What does this have to do with Golden State versus Portland? Harden and Houston are so bad that it is difficult to determine just how much the Warriors will miss Curry when facing a cohesive team that will actually play hard at both ends of the court. My theory is that without Curry the Warriors drop from being historically great (73 wins) to being a "regular" championship contender (equivalent to approximately 55 wins).
I think that translates into at least two Portland wins in this series (and significant problems in the Western Conference Finals if Curry does not return at reasonably close to full health, but that is something to be addressed in a future article).
All four of the regular season games between these teams were decided by at least 16 points: Golden State blew out Portland by 20, 16 and 35, while Portland beat Golden State 137-105 on February 19 as Lillard erupted for a career-high 51 points in just 31 minutes while shooting 18-28 from the field (including 9-12 from three point range).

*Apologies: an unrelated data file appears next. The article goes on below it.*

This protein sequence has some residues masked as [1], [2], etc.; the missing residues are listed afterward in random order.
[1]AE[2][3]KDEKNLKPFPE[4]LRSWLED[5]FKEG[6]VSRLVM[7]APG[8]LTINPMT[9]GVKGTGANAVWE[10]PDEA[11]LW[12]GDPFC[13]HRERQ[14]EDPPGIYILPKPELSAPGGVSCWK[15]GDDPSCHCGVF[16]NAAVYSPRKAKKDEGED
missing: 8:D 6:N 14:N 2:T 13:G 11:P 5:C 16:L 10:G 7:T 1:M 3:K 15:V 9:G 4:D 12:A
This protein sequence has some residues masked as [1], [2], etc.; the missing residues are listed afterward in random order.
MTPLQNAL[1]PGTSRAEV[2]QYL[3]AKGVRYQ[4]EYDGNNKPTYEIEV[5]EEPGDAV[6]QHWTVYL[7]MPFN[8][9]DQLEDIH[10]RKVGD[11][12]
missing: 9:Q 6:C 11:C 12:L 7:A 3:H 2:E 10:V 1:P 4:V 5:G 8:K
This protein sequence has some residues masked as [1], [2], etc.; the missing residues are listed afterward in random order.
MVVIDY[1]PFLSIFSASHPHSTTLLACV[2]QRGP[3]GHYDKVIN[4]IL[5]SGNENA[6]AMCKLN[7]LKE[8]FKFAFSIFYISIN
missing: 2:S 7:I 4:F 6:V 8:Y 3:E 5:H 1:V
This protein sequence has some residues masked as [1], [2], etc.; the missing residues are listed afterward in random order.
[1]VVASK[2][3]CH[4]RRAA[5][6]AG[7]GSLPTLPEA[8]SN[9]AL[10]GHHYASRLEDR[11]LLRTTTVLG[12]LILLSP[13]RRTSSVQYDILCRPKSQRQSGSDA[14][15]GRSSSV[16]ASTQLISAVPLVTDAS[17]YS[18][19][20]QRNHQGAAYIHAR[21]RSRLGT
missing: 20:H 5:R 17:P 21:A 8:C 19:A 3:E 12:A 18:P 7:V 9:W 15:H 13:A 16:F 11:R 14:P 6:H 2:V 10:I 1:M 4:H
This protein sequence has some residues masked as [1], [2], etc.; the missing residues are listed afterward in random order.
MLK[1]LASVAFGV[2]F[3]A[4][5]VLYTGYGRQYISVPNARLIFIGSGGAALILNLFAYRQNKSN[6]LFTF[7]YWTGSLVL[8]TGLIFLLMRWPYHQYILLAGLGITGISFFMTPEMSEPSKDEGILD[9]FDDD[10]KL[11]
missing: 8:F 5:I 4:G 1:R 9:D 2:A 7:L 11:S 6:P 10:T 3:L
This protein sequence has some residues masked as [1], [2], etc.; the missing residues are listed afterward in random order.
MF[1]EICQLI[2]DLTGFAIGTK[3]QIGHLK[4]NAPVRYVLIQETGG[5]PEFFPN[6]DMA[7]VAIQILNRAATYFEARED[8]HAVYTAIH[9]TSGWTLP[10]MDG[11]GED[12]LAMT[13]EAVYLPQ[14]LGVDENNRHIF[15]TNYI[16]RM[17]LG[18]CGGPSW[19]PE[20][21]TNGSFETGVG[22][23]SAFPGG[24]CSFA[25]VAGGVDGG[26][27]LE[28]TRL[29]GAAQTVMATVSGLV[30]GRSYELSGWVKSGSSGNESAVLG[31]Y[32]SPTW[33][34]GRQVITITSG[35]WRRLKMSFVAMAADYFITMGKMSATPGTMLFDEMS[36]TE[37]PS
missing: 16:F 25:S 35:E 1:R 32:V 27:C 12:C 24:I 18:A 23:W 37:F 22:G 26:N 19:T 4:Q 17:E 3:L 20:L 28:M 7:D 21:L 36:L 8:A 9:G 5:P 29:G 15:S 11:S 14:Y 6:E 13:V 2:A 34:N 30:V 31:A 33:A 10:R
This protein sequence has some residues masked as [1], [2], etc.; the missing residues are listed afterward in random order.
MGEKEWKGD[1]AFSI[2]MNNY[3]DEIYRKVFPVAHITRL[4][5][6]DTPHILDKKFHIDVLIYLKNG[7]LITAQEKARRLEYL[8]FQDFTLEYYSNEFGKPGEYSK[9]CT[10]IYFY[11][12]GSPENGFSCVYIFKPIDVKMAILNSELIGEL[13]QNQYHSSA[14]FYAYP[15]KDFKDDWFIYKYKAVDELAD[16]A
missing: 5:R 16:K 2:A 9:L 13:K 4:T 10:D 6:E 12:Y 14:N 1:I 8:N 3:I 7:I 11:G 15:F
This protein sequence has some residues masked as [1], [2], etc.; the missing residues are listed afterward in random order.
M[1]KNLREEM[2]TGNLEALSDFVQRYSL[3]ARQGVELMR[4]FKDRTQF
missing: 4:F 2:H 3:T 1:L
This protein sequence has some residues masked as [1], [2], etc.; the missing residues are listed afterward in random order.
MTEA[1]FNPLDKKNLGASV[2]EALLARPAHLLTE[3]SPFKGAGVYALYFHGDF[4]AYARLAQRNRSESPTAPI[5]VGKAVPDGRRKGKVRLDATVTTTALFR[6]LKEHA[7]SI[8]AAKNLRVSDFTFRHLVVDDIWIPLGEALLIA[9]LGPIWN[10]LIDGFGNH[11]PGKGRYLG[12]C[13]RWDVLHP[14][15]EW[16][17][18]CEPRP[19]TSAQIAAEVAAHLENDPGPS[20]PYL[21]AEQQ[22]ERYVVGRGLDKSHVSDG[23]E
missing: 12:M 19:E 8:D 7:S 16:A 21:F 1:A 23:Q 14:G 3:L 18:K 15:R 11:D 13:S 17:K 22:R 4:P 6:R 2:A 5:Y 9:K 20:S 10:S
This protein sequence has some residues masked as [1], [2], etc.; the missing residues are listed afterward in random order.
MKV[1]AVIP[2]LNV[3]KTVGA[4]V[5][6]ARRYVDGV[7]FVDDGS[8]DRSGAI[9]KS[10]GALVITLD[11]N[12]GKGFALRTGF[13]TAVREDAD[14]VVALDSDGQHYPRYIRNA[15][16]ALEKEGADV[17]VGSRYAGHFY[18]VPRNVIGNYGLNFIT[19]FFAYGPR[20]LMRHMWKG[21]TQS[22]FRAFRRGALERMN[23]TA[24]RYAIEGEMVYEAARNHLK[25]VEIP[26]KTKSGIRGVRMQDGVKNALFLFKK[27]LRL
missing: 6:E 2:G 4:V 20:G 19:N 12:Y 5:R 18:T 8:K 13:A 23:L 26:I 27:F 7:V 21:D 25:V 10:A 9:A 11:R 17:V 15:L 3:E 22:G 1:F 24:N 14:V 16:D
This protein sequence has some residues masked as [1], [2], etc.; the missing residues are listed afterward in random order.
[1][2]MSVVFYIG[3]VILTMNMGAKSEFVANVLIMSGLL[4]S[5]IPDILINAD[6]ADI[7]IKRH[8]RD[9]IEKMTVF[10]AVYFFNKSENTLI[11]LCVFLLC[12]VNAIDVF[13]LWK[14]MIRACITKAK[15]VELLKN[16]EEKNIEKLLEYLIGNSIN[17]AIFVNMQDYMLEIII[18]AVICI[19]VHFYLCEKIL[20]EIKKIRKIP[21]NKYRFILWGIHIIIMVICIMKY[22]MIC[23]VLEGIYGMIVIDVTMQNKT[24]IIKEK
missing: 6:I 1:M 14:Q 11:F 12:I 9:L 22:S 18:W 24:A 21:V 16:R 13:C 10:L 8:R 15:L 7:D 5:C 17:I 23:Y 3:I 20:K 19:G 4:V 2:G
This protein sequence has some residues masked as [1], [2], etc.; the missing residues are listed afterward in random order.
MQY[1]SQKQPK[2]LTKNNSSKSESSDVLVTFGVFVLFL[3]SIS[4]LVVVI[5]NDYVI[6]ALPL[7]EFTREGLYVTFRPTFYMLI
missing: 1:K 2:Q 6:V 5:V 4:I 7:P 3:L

With Curry absent and Lillard unlikely to drop 51 points in a playoff game, those four regular season contests probably bear little resemblance to what we will see in this series. In order to eliminate Golden State, Portland needs to win one of the first two games on the road, because (1) winning four out of five against Golden State is unlikely and (2) early adversity in this series could place a lot of pressure on the Warriors.
Labels: Damian Lillard, Draymond Green, Golden State Warriors, Klay Thompson, Portland Trail Blazers, Stephen Curry
posted by David Friedman @ 11:30 PM
Cleveland Versus Atlanta Preview
Eastern Conference Second Round
#1 Cleveland (57-25) vs. #4 Atlanta (48-34)
Season series: Cleveland, 3-0
Atlanta can win if…